Penalties Facing the Counterfeit Criminal
Counterfeiting is a crime, but all too often we don’t think of it in the same way as, say, bank robbery or even embezzlement. After all, who’s really hurt – just large corporations who can afford it. People buy what they think is the real thing at a bargain price, don’t they?
But there’s a lot more to it than that. The manufacturers and designers lose sales, yes, but they also lose their reputation when goods fall apart or don’t work as they’re supposed to. It’s not simply counterfeiting goods, it’s also intellectual property theft, stealing the idea and creation of the items or software.
They’re not the only victims; those who’ve been duped into buying something they thought was the real thing are also at a loss.
Can Counterfeiters Be Prosecuted?
The prosecution of counterfeiters does go on constantly, whether it’s those selling the items, like market traders taken to court by Trading Standards or the police and given fines, often several thousand pounds, or the big operators.
Even eBay isn’t immune, although obviously it doesn’t directly sell counterfeit goods. But a French court fined the auction site about £15,000 for allowing counterfeit goods to be sold on the site, after a case claimed by French fashion house Hermes. Other designers will likely follow suit from there, meaning eBay could find itself paying out some serious money.
The most aggressive police work will always go after those who counterfeit currency, for very obvious reasons, but the police, as well as other services, will also pursue counterfeiters on all levels, and prosecute where enough evidence can be found to bring them to court. The penalties and punishments imposed could range from hefty fines and confiscation of equipment and goods to prison sentences.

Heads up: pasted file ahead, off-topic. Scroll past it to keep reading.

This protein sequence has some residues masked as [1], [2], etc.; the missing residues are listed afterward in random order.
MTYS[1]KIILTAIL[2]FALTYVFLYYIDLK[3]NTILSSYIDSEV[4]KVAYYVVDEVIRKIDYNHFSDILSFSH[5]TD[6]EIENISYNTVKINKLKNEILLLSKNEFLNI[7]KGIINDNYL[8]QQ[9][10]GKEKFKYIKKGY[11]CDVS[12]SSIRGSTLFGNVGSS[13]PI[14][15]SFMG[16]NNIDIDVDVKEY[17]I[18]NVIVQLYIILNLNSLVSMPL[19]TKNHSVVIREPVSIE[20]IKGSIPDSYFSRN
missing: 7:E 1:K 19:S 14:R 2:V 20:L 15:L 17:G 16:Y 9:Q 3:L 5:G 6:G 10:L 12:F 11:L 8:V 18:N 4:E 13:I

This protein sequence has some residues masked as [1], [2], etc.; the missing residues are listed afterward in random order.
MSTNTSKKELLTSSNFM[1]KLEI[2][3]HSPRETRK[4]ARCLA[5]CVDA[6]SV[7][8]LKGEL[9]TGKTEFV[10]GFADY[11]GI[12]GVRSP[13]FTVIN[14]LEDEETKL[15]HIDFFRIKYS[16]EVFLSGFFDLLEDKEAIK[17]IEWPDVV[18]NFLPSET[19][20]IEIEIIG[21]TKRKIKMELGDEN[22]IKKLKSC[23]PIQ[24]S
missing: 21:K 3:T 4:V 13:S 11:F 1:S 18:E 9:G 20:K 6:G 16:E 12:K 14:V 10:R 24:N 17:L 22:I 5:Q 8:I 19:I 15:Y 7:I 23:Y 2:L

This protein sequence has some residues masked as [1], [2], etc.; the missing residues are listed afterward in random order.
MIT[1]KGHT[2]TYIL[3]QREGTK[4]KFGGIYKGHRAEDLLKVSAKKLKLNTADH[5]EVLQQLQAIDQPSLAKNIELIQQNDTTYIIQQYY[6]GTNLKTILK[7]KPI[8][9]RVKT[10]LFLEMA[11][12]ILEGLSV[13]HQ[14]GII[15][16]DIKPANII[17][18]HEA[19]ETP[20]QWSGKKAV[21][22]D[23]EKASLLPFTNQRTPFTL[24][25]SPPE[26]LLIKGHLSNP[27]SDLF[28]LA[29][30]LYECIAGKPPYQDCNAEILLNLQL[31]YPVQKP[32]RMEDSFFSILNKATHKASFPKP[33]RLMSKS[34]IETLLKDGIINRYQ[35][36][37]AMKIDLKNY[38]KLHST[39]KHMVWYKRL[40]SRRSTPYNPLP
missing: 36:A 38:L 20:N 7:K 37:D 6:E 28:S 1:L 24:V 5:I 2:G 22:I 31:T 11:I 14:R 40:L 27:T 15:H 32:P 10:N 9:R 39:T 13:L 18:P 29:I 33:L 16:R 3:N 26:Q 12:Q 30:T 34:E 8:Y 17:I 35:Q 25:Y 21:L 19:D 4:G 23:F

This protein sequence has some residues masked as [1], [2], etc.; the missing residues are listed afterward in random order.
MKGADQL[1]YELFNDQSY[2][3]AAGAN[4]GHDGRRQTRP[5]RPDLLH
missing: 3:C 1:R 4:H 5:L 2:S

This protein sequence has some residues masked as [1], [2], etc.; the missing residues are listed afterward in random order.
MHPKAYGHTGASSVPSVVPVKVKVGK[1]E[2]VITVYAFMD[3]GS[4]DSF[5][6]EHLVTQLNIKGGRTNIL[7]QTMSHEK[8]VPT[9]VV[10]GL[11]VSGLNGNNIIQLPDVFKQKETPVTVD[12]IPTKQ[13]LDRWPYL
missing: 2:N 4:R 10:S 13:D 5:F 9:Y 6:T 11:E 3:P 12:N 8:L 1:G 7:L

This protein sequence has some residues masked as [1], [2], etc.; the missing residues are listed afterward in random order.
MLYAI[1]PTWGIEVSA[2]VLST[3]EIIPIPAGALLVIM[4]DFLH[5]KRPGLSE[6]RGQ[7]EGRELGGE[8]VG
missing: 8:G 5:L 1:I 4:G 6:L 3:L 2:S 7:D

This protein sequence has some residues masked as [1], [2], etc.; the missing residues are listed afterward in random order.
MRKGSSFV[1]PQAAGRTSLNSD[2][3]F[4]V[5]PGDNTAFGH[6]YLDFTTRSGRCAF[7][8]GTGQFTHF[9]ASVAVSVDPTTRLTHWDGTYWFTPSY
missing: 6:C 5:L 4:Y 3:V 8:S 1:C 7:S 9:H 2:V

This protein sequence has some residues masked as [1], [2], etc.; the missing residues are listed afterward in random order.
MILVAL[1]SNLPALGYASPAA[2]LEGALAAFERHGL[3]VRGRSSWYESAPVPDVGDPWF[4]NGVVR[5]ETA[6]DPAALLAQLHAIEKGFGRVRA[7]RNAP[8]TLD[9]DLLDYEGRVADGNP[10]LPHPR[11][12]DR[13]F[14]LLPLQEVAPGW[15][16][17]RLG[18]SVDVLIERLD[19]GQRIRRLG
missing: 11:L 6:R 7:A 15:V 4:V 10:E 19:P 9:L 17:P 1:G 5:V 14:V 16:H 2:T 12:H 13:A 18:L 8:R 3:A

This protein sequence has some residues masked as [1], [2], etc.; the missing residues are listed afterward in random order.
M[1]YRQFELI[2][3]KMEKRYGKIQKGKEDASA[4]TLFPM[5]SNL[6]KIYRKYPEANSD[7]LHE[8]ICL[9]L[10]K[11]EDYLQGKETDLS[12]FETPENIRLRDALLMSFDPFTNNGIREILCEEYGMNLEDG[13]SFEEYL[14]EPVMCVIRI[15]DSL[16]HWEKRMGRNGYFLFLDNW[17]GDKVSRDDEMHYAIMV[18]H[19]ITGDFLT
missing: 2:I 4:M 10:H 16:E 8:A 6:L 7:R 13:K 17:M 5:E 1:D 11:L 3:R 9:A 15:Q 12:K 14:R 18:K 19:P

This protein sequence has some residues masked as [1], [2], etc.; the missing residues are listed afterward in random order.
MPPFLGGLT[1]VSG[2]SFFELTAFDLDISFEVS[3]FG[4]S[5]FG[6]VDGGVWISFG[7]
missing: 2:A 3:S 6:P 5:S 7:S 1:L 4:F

The Reality Of Prosecutions
The reality is that very, very few people behind large counterfeiting operations will ever go to prison, though. Those transporting items, especially into Europe where customs are very active, are often stopped and arrested, and many will go to prison or receive other punishments.
But those at the top of the food chain are usually in Asia, with some in Eastern Europe, where laws are more lax, and a little power and influence can go a long way. That means they can escape prosecution, prison and other penalties that might be imposed.
That’s not to say police and other Western authorities won’t do their best to find them, but the politics and legal situations between countries make it nearly impossible – as the counterfeiters know all too well.
In their case crime does pay – at least counterfeiting does. Until there’s a change in treaties between nations, they’re likely to remain safe, making millions which is put into other crime enterprises, and which, in some cases, also fund terrorism.
Those lower down the pecking order will find themselves in prison, or subject to hefty penalties, but those at the top will stay scot-free. Counterfeiting is a crime, and it’s taken seriously on all levels, but until it’s possible to take out the top people and their money, it will continue unabated.